@VOLVO_V70
Yeah, you’re right, point taken. I think I’ll give it a good hard look before I open the toolbox. But I’ve fought with other starters in awkward places while flat on my back, and so far I’m undefeated, so I have at least a good chance.

But that was for my own vehicles, not someone else’s, so it was my money at stake. This time, I can just decline if I don’t like how it looks. Helping a friend to same some money is ok unless it would open a can of worms.


#11

" I prefer to use a very reliable local auto electric shop rebuild starters and alternators, rather than just pop in a rebuilt. "

Excellent idea!
I’m not sure how they do with Volkswagen or parts that are not common to millions of vehicles, but worth a shot.

Last summer when I removed that Impala starter I took it to my local rural Auto Electrics Shop. Kermit bench tested the starter, replaced the solenoid with a new one from stock and bench tested it again, while I waited (and watched!) !

Twenty bucks (including tax) total parts and labor! That original starter had been on the car 300,000 miles and just needed a solenoid. Hats off to GM on that one. it’s still going strong.
CSA


#12

From what I can tell the VR6 starter is on the right front of the engine (looking at it from the front of the car). Here’s a picture of how it attaches to the transmission. But as to how hard of a job it is, it all comes down to how much clearance there is. It might be reachable (at least in part) from above, which would help.

edit - the place to ask this question is on a VW site like VWVortex or thesamba. Somebody there has done it.


#13

The directions are straight forward, disconnect the battery, disconnect the cable and solenoid wire from the starter, remove bolts.

You will need an 8 mm or 10 MM hex socket, the top bolt may be hard to reach.


#14

Of course there IS the challenge! :stuck_out_tongue_winking_eye:
Unless, of course, you’re like me and face serious pain due to medical issues if you make the wrong decision. I back away from many jobs for this reason. Not all, but many.

Is your friend one who’d be willing to do the labor if you do the supervising?


#15

This video may be of some help.

Tester


#16

@common_sense_answer

I’m not sure how they do with Volkswagen or parts that are not common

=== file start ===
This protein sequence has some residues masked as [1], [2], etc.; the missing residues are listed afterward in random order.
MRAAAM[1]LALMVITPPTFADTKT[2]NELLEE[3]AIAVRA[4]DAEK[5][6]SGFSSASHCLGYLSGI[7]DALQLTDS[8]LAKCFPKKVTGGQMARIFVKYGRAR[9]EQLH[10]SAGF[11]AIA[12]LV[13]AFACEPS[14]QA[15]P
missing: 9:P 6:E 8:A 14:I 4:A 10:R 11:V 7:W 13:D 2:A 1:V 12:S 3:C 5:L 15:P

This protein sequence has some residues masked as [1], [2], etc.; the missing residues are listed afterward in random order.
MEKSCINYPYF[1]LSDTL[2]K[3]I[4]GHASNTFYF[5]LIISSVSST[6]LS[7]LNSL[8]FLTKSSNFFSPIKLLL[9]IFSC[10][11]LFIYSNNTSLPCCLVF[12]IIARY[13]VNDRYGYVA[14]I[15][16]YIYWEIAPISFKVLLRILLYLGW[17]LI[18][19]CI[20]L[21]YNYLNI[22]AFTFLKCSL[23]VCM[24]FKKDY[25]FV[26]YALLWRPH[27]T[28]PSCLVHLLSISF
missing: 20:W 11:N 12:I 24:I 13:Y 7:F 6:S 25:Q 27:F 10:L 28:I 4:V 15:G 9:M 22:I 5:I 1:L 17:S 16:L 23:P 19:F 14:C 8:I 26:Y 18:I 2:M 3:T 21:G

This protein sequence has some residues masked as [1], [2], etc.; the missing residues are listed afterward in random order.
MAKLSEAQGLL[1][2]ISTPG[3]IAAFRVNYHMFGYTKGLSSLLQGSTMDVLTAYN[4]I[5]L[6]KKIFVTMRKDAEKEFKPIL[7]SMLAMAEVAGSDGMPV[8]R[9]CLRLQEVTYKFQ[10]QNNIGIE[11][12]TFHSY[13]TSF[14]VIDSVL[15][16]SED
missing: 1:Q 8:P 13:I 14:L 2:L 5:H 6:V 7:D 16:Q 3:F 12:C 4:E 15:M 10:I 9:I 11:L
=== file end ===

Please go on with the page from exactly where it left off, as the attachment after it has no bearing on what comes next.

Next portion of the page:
I’ve already checked, the shop has no problem stocking the necessary parts.


#17

@the_same_mountainbik

Is your friend one who’d be willing to do the labor if you do the supervising?

Yes, if the starter was accessed from the top, like in my Toyota Sienna. She already suggested something like that.

But under the car is different, I don’t think she wants to go there…no experience that I know of, and not a good place to start the learning.


#18

@texases

Wow, thanks for the picture, that’s a big help!

@common_sense_answer

The problem with looking at “exploded view” parts diagrams to ascertain how to or whether to do a replacement/repair is that they can “explode” some components out of the way that very well could be in your way.

Yep, that’s exactly what I’m most concerned about. Thank you.


#19

Starters tend to be easier to access if the engine is oriented in the same direction as the long axis of the car, rather than cross-wise. Longitudinally is better than than transversely for this procedure in other words. I wouldn’t recommend it as a diy’er job though, even w/a longitudinal engine orientation, until you have secured the procedure how to do it. Either by a Haynes/Chilton manual or the factory service manual or equivalent.

On my Corolla, which is transversely mounted, for comparison, it’s a bit of a bear if you have to do the job laying on your back it w/the car on jackstands. I discovered with the help of some internet advice that it is possible to remove and place from out the top side by removing a bunch of stuff first, which is much easier than from below, and the way I do it now. If you think it would be easier to remove something in the way to make it easier for you, definitely consider doing that.